My goal in using poetry in tours is for students to come away thinking, “This art is relevant and it speaks to me. I can make something creative; it doesn’t have to be a huge production. It can be as little as putting pen to paper and writing a line or two.”
What prompted you to become involved at the Hammer?
The Hammer was always a place that felt calming and contemplative for me; it was a place where I could be exposed to different ideas in a comfortable way. I fell in love with contemporary art because it helps me to think through other aspects of my research, which focuses on 18th and 19th-century literature.
For example, Michael Queenland’s work, which is about the standardization of food in the 60s and how it relates to extra-world colonization, has relevance for thinking about, for example, the standardization of bodies during the French Revolution as a result of the guillotine. His focus on form and commodities in his work help me to see other aspects of my own research in the 19th century.
The Hammer student educator program is quite interdisciplinary in some ways. They do a good job of recruiting educators from a variety of subject majors. I studied physiological science as an undergraduate, and I’m really grateful that the Hammer gave me a means to do something different than what I was “slated” to do, because I think that welcoming diverse audiences—not only gender and racial diversity, but educational diversity—is important.
Additional Poems about L.A. that Inspired Jessica
All poems reproduced by permission of the authors
Excerpt from “I Am Alive in Los Angeles!” by Mike Sonksen
I am alive in Los Angeles!
I am alive in Los Angeles!
Here in the wild, wild west.
The warm wind hits my face,
I walk across stained concrete,
I cry tears of joy on Flower Street.
I watch families dancing
on their porches on Christmas Eve.
I smile widely.
I move thru the city,
my heart beating swiftly
as sirens speed by me.
I revel in the sadness—my soul is deep
I take full responsibility.
Give me everything!
It hurts—it’s so beautiful!
I am alive in Los Angeles!
“Love Poem for Los Angeles” by Sandra Beasley
Two hundred years ago, we set out west one
oath at a time, a long game of Telephone: You
are our strangest echo, the promise of Great American
Self-Storage. Los Angeles, I love your red-and-white
strip joints, your car dealerships, your Bob Hope Hall
of Patriotism. I love the graze of your fingernails,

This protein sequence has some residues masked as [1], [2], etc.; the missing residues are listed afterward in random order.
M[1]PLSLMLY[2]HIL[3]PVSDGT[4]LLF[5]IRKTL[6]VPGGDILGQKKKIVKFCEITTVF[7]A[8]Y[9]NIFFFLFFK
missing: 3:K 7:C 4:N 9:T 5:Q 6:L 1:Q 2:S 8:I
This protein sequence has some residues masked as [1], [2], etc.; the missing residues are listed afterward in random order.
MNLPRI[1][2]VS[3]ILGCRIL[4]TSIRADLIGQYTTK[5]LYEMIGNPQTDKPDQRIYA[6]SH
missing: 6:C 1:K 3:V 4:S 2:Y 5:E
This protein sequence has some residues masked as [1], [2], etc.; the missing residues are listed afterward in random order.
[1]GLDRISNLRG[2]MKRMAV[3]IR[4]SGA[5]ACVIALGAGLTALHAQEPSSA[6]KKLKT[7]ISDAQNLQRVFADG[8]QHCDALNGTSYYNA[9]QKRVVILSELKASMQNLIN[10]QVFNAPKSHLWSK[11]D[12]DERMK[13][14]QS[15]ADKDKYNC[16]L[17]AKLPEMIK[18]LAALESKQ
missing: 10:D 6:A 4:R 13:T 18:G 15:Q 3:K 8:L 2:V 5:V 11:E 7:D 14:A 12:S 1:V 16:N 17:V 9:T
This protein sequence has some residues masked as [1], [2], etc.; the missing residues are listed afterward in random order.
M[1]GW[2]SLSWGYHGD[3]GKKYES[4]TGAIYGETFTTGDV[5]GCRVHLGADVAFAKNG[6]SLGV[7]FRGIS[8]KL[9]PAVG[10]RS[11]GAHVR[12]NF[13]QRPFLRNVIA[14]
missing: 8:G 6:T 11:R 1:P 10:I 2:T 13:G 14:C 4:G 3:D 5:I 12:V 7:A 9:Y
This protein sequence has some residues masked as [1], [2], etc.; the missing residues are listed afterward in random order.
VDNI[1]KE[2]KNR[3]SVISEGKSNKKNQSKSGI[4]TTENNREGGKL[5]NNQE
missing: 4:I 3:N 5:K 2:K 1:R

your slow sparklers of palm trees, your buildings silver
and inscrutable, this constant haze as if a battle just
ended and your bloodied asking Did we win? Did we win?
Los Angeles, take off your sunglasses, roll your window
down; I like it when you let your hair whip into knots.
Los Angeles, even your salads glisten with fish and
though I know you dream of living forever, cancer
looks good on you. Los Angeles, I love the ways
you misunderstand me: Jew for blue, erosion for ocean.
I am rushing your Russians, I am cold for your gold.
When I tell you I’m married, all you say is I do.
When I say Don’t get hurt you hear Flirt harder.
“The Beach at Sunset” by Eloise Klein Healy
The cliff above where we stand is crumbling
and up on the Palisades
the sidewalks buckle like a broken conveyor belt.
Art Deco palm trees sway their hula skirts
in perfect unison
against a backdrop of gorgeous blue,
and for you I would try it,
though I have always forbidden myself to write
poems about the beach at sunset.
All the clichés for it sputter
like the first generation of neon,
and what attracts me anyway
are these four species of gulls we’ve identified,
their bodies turned into the wind,
and not one of them aware of their silly beauty.
I’m the one awash in pastels
and hoping to salvage the day, finally turning away
from the last light on the western shore
and the steady whoosh of waves driving in,
drumming insistently like the undeniable data
of the cancer in your breast.
We walk back to the car
and take the top down for the ride home
through the early mist.
No matter what else is happening,
this is California. You’ll have your cancer
at freeway speeds. I’ll drive and park
and drive at park. The hospital
when I arrive to visit will be catching
the last rays of the sun, glinting
like an architectural miracle realized.
I realize a miracle is what you need—
a grain of sand, a perfect world
where you live beyond the facts
of what your body has given you
as the first taste of death.